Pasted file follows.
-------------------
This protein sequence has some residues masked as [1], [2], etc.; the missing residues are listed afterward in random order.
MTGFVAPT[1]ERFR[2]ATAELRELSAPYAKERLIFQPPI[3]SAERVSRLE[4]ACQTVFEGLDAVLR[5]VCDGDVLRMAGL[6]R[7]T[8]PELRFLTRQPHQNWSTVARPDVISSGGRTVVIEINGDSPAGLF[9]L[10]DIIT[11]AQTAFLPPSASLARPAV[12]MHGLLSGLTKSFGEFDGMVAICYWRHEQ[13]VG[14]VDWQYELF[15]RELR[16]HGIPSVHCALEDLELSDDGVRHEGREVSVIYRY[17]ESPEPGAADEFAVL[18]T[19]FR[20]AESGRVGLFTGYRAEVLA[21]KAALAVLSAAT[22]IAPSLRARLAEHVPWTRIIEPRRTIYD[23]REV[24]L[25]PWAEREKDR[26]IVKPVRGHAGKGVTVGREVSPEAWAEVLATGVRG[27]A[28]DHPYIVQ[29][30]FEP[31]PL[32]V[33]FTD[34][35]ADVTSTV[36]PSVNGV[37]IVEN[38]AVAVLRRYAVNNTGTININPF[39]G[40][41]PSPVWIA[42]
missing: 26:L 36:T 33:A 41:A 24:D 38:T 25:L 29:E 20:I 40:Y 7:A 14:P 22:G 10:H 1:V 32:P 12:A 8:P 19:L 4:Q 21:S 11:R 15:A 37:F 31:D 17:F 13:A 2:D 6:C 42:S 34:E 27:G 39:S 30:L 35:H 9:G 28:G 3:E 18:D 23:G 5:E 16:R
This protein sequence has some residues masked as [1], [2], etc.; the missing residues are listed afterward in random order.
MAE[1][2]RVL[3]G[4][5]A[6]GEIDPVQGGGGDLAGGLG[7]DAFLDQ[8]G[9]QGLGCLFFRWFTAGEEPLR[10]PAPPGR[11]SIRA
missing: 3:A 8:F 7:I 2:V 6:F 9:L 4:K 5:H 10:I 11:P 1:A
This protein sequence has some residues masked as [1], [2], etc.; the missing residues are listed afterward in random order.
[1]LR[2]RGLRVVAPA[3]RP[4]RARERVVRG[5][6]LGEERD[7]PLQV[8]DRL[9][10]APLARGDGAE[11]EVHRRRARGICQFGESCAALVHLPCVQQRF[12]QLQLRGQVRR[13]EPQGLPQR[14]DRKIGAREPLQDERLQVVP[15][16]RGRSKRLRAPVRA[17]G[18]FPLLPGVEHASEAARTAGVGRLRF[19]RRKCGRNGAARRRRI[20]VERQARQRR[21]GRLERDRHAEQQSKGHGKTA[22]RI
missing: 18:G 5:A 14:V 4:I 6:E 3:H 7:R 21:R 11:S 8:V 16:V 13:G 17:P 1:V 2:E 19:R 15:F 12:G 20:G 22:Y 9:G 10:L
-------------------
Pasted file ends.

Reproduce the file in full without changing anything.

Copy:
This protein sequence has some residues masked as [1], [2], etc.; the missing residues are listed afterward in random order.
MTGFVAPT[1]ERFR[2]ATAELRELSAPYAKERLIFQPPI[3]SAERVSRLE[4]ACQTVFEGLDAVLR[5]VCDGDVLRMAGL[6]R[7]T[8]PELRFLTRQPHQNWSTVARPDVISSGGRTVVIEINGDSPAGLF[9]L[10]DIIT[11]AQTAFLPPSASLARPAV[12]MHGLLSGLTKSFGEFDGMVAICYWRHEQ[13]VG[14]VDWQYELF[15]RELR[16]HGIPSVHCALEDLELSDDGVRHEGREVSVIYRY[17]ESPEPGAADEFAVL[18]T[19]FR[20]AESGRVGLFTGYRAEVLA[21]KAALAVLSAAT[22]IAPSLRARLAEHVPWTRIIEPRRTIYD[23]REV[24]L[25]PWAEREKDR[26]IVKPVRGHAGKGVTVGREVSPEAWAEVLATGVRG[27]A[28]DHPYIVQ[29][30]FEP[31]PL[32]V[33]FTD[34][35]ADVTSTV[36]PSVNGV[37]IVEN[38]AVAVLRRYAVNNTGTININPF[39]G[40][41]PSPVWIA[42]
missing: 26:L 36:T 33:A 41:A 24:D 38:T 25:L 29:E 20:I 40:Y 7:A 14:P 22:G 10:H 1:V 32:P 12:A 8:P 19:L 4:Q 21:S 11:R 15:A 37:F 31:D 17:F 13:A 2:D 6:C 42:S 34:E 27:G 39:S 30:L 35:H 9:G 28:G 3:E 18:D 23:G 5:E 16:R
This protein sequence has some residues masked as [1], [2], etc.; the missing residues are listed afterward in random order.
MAE[1][2]RVL[3]G[4][5]A[6]GEIDPVQGGGGDLAGGLG[7]DAFLDQ[8]G[9]QGLGCLFFRWFTAGEEPLR[10]PAPPGR[11]SIRA
missing: 3:A 8:F 7:I 2:V 6:F 9:L 4:K 5:H 10:I 11:P 1:A
This protein sequence has some residues masked as [1], [2], etc.; the missing residues are listed afterward in random order.
[1]LR[2]RGLRVVAPA[3]RP[4]RARERVVRG[5][6]LGEERD[7]PLQV[8]DRL[9][10]APLARGDGAE[11]EVHRRRARGICQFGESCAALVHLPCVQQRF[12]QLQLRGQVRR[13]EPQGLPQR[14]DRKIGAREPLQDERLQVVP[15][16]RGRSKRLRAPVRA[17]G[18]FPLLPGVEHASEAARTAGVGRLRF[19]RRKCGRNGAARRRRI[20]VERQARQRR[21]GRLERDRHAEQQSKGHGKTA[22]RI
missing: 18:G 5:A 14:V 4:I 6:E 3:H 7:R 21:R 11:S 8:V 16:V 13:G 17:P 1:V 2:E 19:R 15:F 12:G 20:G 22:Y 9:G 10:L